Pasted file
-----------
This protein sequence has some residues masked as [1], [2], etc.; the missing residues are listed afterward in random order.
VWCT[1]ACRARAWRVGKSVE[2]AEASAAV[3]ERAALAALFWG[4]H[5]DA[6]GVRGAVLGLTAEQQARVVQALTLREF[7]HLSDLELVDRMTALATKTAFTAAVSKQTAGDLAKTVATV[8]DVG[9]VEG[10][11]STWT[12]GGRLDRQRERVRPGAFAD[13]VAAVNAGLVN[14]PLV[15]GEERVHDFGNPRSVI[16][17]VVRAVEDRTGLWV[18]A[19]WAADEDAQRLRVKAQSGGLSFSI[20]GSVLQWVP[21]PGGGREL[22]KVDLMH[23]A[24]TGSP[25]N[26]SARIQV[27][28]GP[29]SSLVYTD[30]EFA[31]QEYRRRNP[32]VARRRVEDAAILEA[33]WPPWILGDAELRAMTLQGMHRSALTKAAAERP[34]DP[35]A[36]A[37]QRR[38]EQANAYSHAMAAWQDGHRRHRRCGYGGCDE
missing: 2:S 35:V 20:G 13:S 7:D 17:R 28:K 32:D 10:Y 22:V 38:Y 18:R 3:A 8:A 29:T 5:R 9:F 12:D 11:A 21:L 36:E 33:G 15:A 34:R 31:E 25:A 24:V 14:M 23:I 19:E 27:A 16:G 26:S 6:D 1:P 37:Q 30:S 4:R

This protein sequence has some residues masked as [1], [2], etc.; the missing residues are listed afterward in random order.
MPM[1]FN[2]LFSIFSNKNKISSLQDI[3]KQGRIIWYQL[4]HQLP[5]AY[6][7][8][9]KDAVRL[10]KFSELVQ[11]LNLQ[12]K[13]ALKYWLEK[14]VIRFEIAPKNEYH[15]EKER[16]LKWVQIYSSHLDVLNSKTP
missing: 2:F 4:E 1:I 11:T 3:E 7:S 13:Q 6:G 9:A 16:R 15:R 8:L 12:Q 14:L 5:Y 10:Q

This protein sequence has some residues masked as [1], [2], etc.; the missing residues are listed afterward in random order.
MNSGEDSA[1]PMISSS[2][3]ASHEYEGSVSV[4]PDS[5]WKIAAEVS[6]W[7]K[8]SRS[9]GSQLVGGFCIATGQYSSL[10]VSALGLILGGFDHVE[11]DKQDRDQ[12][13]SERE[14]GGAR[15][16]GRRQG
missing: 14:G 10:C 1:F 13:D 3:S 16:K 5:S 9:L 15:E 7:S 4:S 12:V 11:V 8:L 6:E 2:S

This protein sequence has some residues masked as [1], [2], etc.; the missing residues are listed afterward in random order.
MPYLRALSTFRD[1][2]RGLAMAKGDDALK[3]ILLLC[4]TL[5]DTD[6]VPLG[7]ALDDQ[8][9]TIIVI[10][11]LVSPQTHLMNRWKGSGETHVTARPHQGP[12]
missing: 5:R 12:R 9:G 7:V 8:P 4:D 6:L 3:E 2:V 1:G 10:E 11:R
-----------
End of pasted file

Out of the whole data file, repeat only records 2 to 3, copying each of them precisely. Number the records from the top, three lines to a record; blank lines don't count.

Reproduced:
This protein sequence has some residues masked as [1], [2], etc.; the missing residues are listed afterward in random order.
MPM[1]FN[2]LFSIFSNKNKISSLQDI[3]KQGRIIWYQL[4]HQLP[5]AY[6][7][8][9]KDAVRL[10]KFSELVQ[11]LNLQ[12]K[13]ALKYWLEK[14]VIRFEIAPKNEYH[15]EKER[16]LKWVQIYSSHLDVLNSKTP
missing: 2:F 4:E 1:I 11:T 3:E 7:S 13:Q 6:G 9:A 16:R 15:R 8:L 12:Q 14:L 5:Y 10:Q

This protein sequence has some residues masked as [1], [2], etc.; the missing residues are listed afterward in random order.
MNSGEDSA[1]PMISSS[2][3]ASHEYEGSVSV[4]PDS[5]WKIAAEVS[6]W[7]K[8]SRS[9]GSQLVGGFCIATGQYSSL[10]VSALGLILGGFDHVE[11]DKQDRDQ[12][13]SERE[14]GGAR[15][16]GRRQG
missing: 14:G 10:C 1:F 13:D 3:S 16:K 5:S 9:L 15:E 7:S 4:S 12:V 11:V 8:L 6:E 2:S